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Apr 21, 2007 08:44 AM

Is 'White Chocolate' Really Chocolate?

Or is it mere some sweet sugar concoction invented by confectioners? I've tried some and it sure doesn't taste like chocolate.

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  1. It is not technically chocolate as it doesn't contain chocolate liquor which is the material resulting from the fermentation and further processing of the cacao bean. Good quality WC will have cacao butter but as it is expensive, poorer quality WC may contain other, cheaper fats. The moral here is to learn to love good dark chocolate!

    1 Reply
    1. Some countries consider it chocolate because it is made from cocoa butter and some countries not because it doesn't contain cocoa solids or chocolate liquor.

      The problem with white chocolate as stated in this wiki article is "Some "white chocolate" is made from inexpensive solid or hydrogenated vegetable fats, and as such, is not at all derived from cocoa. These preparations may actually be white in color (in contrast to white chocolate's ivory shade) and will lack cocoa butter's flavor"

      I like white chocolate made from cocoa butter. The other stuff is a horror. I'd call the stuff from cocoa butter chocolate because it is coming from the cacoa bean. But then again, I consider a Hershey bar chocolate ... another topic on the board.

      1. There is "real" white chocolate, which is sort-of real chocolate in that it comes from the same cacao beans as regular chocolate. It contains just the fat, the cocoa butter, which provides chocolate's unique mouth feel. There is no chocolate liquor, which ends up in the brown stuff we usually think of as chocolate.

        Most "white chocolate" has little or no real cocoa butter and is typically (though not necessarily) awful. It can contain any kind of fat. So can brown chocolate, but brown chocolate without cocoa butter can't be called "chocolate" in most of the world.

        I once toured the Hershey plant. Disappointment 1: it was an amusement park ride rather than a working chocolate factory. Disappointment 2: the brown bars given as free samples were labeled "candy" because they didn't actually contain any real cocoa butter.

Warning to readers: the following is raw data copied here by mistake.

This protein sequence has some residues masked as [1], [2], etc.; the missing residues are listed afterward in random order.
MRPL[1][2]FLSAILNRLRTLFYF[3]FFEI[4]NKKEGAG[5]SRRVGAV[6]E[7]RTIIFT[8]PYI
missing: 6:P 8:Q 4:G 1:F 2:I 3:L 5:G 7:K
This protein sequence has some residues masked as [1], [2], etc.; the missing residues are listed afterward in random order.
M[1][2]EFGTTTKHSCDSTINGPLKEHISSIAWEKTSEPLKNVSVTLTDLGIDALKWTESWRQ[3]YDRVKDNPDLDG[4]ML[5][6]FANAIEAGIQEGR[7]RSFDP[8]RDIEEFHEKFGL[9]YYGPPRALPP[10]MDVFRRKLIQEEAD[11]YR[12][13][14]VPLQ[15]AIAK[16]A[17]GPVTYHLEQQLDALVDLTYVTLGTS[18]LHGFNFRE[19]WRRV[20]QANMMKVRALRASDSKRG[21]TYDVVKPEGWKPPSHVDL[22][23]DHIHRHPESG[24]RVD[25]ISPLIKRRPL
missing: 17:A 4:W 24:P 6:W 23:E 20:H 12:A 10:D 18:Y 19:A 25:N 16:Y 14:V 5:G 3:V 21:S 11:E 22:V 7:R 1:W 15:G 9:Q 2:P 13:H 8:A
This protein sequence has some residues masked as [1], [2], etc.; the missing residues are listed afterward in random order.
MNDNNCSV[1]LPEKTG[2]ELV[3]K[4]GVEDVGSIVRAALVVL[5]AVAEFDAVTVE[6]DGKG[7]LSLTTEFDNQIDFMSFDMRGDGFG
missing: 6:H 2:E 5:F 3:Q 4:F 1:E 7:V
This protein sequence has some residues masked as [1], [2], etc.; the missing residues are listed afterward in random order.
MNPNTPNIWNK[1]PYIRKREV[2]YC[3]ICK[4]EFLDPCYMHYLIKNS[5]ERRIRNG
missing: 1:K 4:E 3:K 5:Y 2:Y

4 Replies
        1. re: embee

          In the U.S., at least, white chocolate must contain at least 20 percent cocoa butter.

          1. re: mpalmer6c

            Good to know. I figured there had to be some such stipulation because the Ghirardelli white chips are not called chocolate (although the word appears as part of the Ghirardelli brand name!). I've posted about this before because I am a cocoa butter/real white chocolate fan and I was so pissed off by this product. Contains no chocolate or cocoa butter at all, but costs the same as their 60% cocoa dark chips. I actually found the taste of them okay (disguised in an already sweet and junky cranberry bliss bar clone that I made), but they burned like crazy and wouldn't melt at all either - so I see no reason they were not made with cocoa butter other than as a cost-savings.

          2. re: embee

            "White chocolate was introduced in the 1930’s by the Nestlé Company. It is a blend of cocoa butter, sugar or other sweetener, vanilla, and soy lecithin as an emulsifier. White chocolate contains no cocoa solids (chocolate liquor). For many years, white chocolate was not classified as chocolate but as confectionary. The old U.S. Standards of Identity stated that in order to be called chocolate, a product must contain chocolate liquor [the brown stuff]. The Standards of Identity were amended in 2002 [guess which company petitioned the FDA to do this] to allow white chocolate to be called chocolate if, among other requirements, it is made from a minimum of 20% cocoa butter. When it was not officially “chocolate,” many manufacturers, especially of mass-market white chocolate, used vegetable oil instead of cocoa butter, and the taste difference is significant. Some people who say they do not like “white chocolate” may never have tasted the real thing. Real white chocolate is rich and creamy and tastes like chocolate. In addition to the minimum 20% cocoa butter, to be called white chocolate, the product must have a minimum of 15% milk powder and a maximum of 55% sweetener. Any other formulation must still be called confectionary or summer coating. When a white chocolate bar has a percentage on the label similar to a cacao bar, e.g. 33%, it is not referring to the percentage of cacao in the bar (as there are no cocoa solids in white chocolate) but to the percentage of cocoa butter. The higher the percentage of cocoa butter, the richer and creamier the bar."

            Though *technically* white choc isn't choc b/c of the lack of "brown stuff." Which isn't to say it isn't enjoyable. Amedei and Lindt get good reviews.

            1. re: embee

              The reason they don't let you into the real chocolate factory is that at one point they did and people were slobs and doing things to contaminate the chocolate.

            2. The original comment has been removed
              1. i dunno, is a chunk of fat a steak?